NLCS Game 3 lineups: Brewers vs. Cardinals

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Here are the lineups for Game 3 of the Brewers-Cardinals series:

   MILWAUKEE BREWERS            ST. LOUIS CARDINALS
1. Corey Hart, RF            1. Rafael Furcal, SS
2. Mark Kotsay, CF           2. Jon Jay, CF
3. Ryan Braun, LF            3. Albert Pujols, 1B
4. Prince Fielder, 1B        4. Matt Holliday, LF
5. Rickie Weeks, 2B          5. Lance Berkman, RF
6. Jerry Hairston Jr., 3B        6. Yadier Molina, C
7. Yuniesky Betancourt, SS   7. David Freese, 3B
8. Jonathan Lucroy, C        8. Nick Punto, 2B

SP Yovani Gallardo, RHP      SP Chris Carpenter, RHP

Nyjer Morgan is slumping offensively and struggling defensively, so manager Ron Roenicke has benched him for Game 3 despite facing a right-hander. However, instead of starting Carlos Gomez he’s going with Mark Kotsay, who’s 37 years old and started just nine games in center field during the regular season. Kotsay is 4-for-11 off Carpenter during his career, but 11 at-bats spread over a decade isn’t exactly meaningful.

With ground-baller Chris Carpenter on the mound Tony La Russa is going with his best defensive second baseman, Nick Punto. He’s also sticking with Matt Holliday in the cleanup spot and Lance Berkman batting fifth.

Kevin Kiermaier on Rays’ recent moves: “I am 100 percent frustrated and very upset.”

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On Sunday, we heard from former Ray and current Giants third baseman Evan Longoria. The Rays recently traded pitcher Jake Odorizzi to the Twins for a prospect and designated All-Star outfielder Corey Dickerson for assignment, which didn’t make a whole lot of sense outside of a cost-cutting perspective. Longoria said, “I just kind of feel sorry for the Rays fan base.”

Today, we’re hearing from a current Ray: center fielder Kevin Kiermaier, who is set to enter his fifth full season with the club. Via Marc Topkin of the Tampa Bay Times, Kiermaier said, “I am 100 percent frustrated and very upset with the moves. No beating around the bush. It’s one of those things that makes you scratch your head, you don’t know the reasoning why. And then you see the team’s explanation and still it’s just like, okay, well, so be it.”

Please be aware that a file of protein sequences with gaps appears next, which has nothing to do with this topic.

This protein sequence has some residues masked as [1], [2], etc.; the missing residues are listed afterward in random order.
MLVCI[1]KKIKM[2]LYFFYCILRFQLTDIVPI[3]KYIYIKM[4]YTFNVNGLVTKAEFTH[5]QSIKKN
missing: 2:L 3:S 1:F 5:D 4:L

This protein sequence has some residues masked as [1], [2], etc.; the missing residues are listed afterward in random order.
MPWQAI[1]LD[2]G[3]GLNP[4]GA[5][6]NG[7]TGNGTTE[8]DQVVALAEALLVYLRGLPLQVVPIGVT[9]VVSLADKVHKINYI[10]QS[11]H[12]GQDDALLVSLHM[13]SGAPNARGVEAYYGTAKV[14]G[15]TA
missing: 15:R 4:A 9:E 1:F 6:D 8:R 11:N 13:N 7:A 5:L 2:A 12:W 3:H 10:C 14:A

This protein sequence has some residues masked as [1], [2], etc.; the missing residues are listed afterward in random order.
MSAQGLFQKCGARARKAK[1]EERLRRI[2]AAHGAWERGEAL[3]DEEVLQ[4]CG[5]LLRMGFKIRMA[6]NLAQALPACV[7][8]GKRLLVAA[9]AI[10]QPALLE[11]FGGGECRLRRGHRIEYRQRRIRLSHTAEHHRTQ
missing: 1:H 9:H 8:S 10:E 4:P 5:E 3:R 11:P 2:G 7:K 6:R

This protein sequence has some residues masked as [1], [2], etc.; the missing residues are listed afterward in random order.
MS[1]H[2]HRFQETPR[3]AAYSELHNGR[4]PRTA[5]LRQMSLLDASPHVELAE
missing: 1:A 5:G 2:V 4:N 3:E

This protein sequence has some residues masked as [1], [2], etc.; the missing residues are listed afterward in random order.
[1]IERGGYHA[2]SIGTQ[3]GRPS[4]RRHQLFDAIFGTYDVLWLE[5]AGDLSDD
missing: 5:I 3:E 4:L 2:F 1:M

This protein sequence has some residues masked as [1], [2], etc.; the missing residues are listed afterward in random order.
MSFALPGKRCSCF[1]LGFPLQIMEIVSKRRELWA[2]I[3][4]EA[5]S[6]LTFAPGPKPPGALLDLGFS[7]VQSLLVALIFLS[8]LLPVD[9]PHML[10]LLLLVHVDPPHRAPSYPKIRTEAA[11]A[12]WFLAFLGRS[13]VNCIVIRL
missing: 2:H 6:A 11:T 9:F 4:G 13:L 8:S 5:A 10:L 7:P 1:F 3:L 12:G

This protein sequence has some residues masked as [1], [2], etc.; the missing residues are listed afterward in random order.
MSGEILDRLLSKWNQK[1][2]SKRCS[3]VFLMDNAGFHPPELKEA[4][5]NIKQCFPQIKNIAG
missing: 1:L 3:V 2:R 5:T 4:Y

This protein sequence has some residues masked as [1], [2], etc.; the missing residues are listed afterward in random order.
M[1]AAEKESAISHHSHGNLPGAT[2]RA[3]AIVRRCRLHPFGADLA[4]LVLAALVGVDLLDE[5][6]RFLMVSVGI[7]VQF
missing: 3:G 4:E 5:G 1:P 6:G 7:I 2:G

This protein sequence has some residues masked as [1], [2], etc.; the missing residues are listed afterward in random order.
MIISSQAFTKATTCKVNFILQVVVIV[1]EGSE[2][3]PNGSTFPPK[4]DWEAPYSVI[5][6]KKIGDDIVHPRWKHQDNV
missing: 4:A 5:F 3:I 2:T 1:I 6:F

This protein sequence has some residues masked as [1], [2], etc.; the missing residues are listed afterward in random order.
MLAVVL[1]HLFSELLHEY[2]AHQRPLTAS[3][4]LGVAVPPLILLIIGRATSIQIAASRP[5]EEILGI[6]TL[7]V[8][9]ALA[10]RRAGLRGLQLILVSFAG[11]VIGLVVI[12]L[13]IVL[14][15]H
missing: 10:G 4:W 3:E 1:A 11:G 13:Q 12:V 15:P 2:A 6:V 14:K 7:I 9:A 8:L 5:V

Longoria — formerly the face of the franchise — was traded to the Giants in December and the Rays continued to subtract with their recent moves involving Odorizzi and Dickerson. Odorizzi has a career 3.83 ERA in what has been a solid, if unspectacular, career. Dickerson put up an All-Star season, posting an .815 OPS with 27 home runs in 150 games. Moving either player was not done to fix a positional log jam. In fact, with Odorizzi out of the picture, the Rays are planning to use a four-man starting rotation for the first six-plus weeks of the season, Topkin reported on Sunday. Dickerson’s ouster simply opens the door for Mallex Smith, who posted a .684 OPS last year, to start every day in the outfield.

The Rays got markedly worse after going 80-82 last season. They saved a few million bucks jettisoning Odorizzi and Dickerson. And Rays ownership still wants the public to foot most of the bill for their new stadium.

When it was just one small market team pinching pennies, it was fine. But now that more than half of the league has adopted penny-pinching principles popularized by Moneyball and Sabermetrics (with the Rays among the chief offenders), the game of baseball has become markedly less fan- and player-friendly. This offseason has been less about players signing contracts and changing teams in trades — which helps build excitement and intrigue for the coming year — and more about front offices doing math problems concerning the $197 million competitive balance tax threshold and other self-imposed monetary restraints. Fun. Kiermaier is right to be upset and he’s very likely not alone in feeling that way.